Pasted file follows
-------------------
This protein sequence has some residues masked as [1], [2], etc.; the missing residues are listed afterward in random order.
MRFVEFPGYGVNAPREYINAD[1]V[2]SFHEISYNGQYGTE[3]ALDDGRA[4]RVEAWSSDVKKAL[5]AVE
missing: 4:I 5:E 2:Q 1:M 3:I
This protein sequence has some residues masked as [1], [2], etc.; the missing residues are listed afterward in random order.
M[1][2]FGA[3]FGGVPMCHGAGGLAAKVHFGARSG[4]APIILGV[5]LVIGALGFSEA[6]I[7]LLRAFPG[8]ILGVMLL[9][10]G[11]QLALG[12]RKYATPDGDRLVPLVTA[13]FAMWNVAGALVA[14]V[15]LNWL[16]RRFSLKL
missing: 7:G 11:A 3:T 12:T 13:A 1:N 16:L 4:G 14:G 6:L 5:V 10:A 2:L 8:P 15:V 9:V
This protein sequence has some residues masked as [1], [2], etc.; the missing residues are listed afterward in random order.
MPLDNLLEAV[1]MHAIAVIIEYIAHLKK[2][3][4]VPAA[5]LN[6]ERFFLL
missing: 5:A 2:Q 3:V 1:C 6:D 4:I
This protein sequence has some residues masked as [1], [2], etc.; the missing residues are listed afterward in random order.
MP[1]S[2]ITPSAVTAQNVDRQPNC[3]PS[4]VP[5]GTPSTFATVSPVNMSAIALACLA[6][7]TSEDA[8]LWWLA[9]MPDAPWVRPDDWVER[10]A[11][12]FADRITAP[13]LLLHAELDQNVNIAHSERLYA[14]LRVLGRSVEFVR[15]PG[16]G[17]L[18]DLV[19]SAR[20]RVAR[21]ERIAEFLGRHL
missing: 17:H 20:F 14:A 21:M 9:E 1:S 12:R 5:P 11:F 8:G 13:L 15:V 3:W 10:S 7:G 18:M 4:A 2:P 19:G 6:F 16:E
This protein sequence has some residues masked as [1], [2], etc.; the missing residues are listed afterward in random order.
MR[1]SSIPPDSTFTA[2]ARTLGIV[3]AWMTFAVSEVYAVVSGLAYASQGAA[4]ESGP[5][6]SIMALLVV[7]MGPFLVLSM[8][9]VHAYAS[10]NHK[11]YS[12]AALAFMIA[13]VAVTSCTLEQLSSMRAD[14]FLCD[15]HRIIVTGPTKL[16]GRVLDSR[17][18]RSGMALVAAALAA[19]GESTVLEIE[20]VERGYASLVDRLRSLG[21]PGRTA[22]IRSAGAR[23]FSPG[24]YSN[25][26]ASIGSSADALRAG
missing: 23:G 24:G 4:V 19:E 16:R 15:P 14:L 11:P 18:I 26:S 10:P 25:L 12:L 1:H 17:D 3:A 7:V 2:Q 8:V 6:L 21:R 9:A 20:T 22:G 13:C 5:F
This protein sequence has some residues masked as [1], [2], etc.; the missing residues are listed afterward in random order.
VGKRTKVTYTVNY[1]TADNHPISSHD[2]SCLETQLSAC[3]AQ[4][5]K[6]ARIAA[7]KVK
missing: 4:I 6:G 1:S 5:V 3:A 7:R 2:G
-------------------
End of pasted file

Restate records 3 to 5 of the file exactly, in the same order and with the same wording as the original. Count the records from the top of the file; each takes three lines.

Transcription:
This protein sequence has some residues masked as [1], [2], etc.; the missing residues are listed afterward in random order.
MPLDNLLEAV[1]MHAIAVIIEYIAHLKK[2][3][4]VPAA[5]LN[6]ERFFLL
missing: 5:A 2:Q 3:V 1:C 6:D 4:I
This protein sequence has some residues masked as [1], [2], etc.; the missing residues are listed afterward in random order.
MP[1]S[2]ITPSAVTAQNVDRQPNC[3]PS[4]VP[5]GTPSTFATVSPVNMSAIALACLA[6][7]TSEDA[8]LWWLA[9]MPDAPWVRPDDWVER[10]A[11][12]FADRITAP[13]LLLHAELDQNVNIAHSERLYA[14]LRVLGRSVEFVR[15]PG[16]G[17]L[18]DLV[19]SAR[20]RVAR[21]ERIAEFLGRHL
missing: 17:H 20:F 14:A 21:M 9:E 1:S 12:R 5:P 11:F 8:G 13:L 15:V 3:W 10:S 7:G 18:M 4:A 2:P 19:G 6:F 16:E
This protein sequence has some residues masked as [1], [2], etc.; the missing residues are listed afterward in random order.
MR[1]SSIPPDSTFTA[2]ARTLGIV[3]AWMTFAVSEVYAVVSGLAYASQGAA[4]ESGP[5][6]SIMALLVV[7]MGPFLVLSM[8][9]VHAYAS[10]NHK[11]YS[12]AALAFMIA[13]VAVTSCTLEQLSSMRAD[14]FLCD[15]HRIIVTGPTKL[16]GRVLDSR[17][18]RSGMALVAAALAA[19]GESTVLEIE[20]VERGYASLVDRLRSLG[21]PGRTA[22]IRSAGAR[23]FSPG[24]YSN[25][26]ASIGSSADALRAG
missing: 23:G 24:G 4:V 19:E 16:R 15:P 14:L 11:P 18:I 26:S 10:P 25:L 12:L 1:H 17:D 3:A 7:V 2:Q 8:V 6:L 21:R 9:A 20:T 22:G 13:C 5:F